Tuesday, May 5, 2020
Tuesday, March 31, 2020
It was FDR who famously said "This day will live in infamy." A rousing and inspiring speech given to a nation and the world who were desperate to know the world was not going to cease. We are again living in a time that will test our mettle in a way not measured in modern times. The heroes in this chapter will not sport stars on their collar nor hold an impressive title. Nor will they have a staff or an impressive desk. They will be the low wage earners who are making sure the trains move on time. Serving sack lunches through a drive up window or bagging your groceries. Bearing the scars of teenage acne or the beleaguered and hollowed out eyes of men and women working to keep what little they have.
The front lines will be taken and surrendered by people in medical scrubs fighting an almost unwinnable fight against an insidious foe who knows no bounds and shows no mercy.
We all recognize the uncertainty in our communities, states and country we are living in and our realities are sometimes shifting by the moment. Crossing the street to avoid what could be a hidden enemy hiding in the particles of expelled air. This is our new norm. Hoping and praying it will slip away as suddenly as it appeared or to wake from a cruel night terror. It would be easy to give in and surrender or lash out in anger, looking outward and upward for your guardian angel to draw you to safety. That is how it would be written in the movies or books. What will preserve us in the end will be humanitarian aid.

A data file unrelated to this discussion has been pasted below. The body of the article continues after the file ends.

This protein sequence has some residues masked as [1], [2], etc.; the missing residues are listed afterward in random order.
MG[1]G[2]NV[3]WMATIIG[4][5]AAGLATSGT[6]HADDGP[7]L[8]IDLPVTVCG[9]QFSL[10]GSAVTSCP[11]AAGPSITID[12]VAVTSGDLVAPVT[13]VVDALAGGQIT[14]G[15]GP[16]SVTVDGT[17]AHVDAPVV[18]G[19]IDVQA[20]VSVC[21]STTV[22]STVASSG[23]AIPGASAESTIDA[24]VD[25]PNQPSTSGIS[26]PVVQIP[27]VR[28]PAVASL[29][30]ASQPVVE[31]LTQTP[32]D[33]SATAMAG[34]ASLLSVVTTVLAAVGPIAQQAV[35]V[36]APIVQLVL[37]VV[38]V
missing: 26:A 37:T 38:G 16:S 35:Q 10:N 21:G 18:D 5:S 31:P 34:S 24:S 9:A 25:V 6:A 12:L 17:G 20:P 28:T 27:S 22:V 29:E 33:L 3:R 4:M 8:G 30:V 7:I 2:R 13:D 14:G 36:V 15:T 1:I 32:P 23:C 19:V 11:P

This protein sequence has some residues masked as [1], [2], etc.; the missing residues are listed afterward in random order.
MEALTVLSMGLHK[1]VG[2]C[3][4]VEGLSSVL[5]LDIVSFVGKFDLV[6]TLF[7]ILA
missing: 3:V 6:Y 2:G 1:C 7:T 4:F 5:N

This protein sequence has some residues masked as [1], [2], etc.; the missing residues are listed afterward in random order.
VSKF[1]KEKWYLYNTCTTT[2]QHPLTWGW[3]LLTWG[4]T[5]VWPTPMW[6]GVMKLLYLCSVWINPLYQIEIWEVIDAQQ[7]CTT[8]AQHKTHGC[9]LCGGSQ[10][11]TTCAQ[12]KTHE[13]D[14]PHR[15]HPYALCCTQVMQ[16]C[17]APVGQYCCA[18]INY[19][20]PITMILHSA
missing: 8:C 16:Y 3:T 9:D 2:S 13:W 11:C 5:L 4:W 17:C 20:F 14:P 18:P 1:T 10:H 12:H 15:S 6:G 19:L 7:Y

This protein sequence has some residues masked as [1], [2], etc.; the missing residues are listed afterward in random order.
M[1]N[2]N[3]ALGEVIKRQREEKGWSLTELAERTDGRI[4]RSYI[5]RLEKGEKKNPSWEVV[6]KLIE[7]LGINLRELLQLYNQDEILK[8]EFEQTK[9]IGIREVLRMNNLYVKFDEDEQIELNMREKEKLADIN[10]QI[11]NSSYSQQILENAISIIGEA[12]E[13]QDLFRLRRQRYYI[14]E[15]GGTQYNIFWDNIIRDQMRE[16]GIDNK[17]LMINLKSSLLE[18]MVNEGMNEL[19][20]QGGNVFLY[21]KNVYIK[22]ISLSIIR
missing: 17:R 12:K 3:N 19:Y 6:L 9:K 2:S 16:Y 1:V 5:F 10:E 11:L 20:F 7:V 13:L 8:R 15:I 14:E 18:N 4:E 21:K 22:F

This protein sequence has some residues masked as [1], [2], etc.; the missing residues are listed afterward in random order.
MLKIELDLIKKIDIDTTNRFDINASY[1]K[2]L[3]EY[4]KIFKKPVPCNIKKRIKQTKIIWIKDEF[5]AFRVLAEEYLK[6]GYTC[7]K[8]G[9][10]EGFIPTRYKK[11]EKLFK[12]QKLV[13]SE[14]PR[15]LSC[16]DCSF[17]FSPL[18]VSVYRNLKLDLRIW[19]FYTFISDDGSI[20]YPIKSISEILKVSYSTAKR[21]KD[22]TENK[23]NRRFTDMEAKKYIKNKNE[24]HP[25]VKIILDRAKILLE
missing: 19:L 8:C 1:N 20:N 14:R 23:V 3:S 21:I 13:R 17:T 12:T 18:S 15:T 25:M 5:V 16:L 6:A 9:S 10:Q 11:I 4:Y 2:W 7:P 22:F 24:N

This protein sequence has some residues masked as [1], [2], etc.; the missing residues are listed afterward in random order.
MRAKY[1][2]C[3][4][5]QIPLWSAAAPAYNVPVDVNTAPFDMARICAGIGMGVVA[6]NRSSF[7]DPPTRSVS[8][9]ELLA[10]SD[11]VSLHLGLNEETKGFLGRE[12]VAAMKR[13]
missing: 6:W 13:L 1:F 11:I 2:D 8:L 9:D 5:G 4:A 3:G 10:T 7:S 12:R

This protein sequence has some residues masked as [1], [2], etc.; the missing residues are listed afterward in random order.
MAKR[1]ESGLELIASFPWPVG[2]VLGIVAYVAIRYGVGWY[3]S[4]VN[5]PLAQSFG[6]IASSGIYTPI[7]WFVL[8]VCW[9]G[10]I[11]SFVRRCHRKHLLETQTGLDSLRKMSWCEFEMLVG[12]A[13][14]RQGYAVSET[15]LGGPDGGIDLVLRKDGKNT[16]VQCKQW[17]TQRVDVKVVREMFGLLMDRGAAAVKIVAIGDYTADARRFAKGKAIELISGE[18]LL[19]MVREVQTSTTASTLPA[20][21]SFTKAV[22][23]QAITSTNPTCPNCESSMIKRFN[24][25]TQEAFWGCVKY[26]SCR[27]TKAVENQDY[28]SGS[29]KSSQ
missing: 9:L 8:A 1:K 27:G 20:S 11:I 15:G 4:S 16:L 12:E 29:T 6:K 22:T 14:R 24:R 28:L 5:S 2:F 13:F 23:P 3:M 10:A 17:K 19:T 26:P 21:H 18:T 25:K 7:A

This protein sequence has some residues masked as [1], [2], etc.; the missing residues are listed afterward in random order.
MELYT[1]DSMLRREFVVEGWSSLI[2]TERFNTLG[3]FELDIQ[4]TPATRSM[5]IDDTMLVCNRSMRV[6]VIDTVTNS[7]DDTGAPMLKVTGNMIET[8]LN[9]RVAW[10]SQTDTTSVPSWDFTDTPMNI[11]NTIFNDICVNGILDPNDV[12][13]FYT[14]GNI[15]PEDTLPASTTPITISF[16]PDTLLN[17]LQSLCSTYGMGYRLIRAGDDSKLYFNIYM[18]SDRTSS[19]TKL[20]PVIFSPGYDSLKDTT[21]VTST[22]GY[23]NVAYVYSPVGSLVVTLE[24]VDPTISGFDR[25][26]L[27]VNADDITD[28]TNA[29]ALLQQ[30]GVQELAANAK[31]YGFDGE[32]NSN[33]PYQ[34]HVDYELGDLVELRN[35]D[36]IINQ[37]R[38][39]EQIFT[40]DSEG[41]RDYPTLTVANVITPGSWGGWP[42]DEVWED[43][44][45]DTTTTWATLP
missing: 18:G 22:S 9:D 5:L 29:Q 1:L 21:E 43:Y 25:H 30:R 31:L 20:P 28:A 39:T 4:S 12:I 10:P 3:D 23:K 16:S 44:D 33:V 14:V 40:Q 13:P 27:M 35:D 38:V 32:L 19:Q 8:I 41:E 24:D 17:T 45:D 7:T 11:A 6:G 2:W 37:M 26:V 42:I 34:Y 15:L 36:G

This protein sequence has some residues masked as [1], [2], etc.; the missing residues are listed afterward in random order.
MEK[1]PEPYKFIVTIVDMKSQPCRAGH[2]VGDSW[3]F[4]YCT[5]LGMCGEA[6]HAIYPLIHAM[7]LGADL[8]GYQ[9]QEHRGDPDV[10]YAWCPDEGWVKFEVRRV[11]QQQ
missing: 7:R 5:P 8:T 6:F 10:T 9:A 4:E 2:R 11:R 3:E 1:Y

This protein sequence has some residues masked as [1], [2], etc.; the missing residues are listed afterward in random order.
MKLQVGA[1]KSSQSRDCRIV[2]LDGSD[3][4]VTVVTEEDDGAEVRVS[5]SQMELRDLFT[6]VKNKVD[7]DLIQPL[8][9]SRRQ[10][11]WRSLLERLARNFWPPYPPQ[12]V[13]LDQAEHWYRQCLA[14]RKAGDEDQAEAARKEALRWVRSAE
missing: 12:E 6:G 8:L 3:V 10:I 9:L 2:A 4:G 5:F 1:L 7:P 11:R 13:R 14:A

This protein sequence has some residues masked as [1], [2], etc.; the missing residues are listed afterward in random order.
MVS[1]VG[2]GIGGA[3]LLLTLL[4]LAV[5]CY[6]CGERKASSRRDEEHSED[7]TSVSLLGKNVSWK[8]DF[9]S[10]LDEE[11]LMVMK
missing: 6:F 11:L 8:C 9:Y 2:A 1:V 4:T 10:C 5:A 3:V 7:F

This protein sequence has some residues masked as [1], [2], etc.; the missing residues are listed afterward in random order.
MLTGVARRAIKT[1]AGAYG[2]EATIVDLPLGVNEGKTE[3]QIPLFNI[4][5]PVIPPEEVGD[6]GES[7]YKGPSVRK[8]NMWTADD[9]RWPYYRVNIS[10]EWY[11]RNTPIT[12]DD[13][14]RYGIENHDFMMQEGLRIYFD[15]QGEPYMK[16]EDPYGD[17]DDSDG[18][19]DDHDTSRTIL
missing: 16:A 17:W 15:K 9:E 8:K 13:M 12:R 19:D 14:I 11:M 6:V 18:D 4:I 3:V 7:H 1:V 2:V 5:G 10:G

Humanitarian aid does not invariably come in the form of grand gestures from governments or large corporations. It also can occur in the form of gratuitous payments to the clerk at the check out counter or doing the laundry for a nurse whose just finished a grueling twelve hour shift. Sheltering in place to keep from winding up on the front lines or becoming a tragic statistic.
Today, more than ever we must fight against the temptation of giving in to the fear of what sometimes feel is the inevitable. Kindness to others must claim the place of pushing our humanity to the side. Let us not stand in the shadows of uncertainty or dive headlong into despair.
So I am asking one and all to find some means to provide humanitarian aid to those called into service who serve us. Make sure they know how much you value the sacrifice they are making. It is the least and also the most we can do for each other.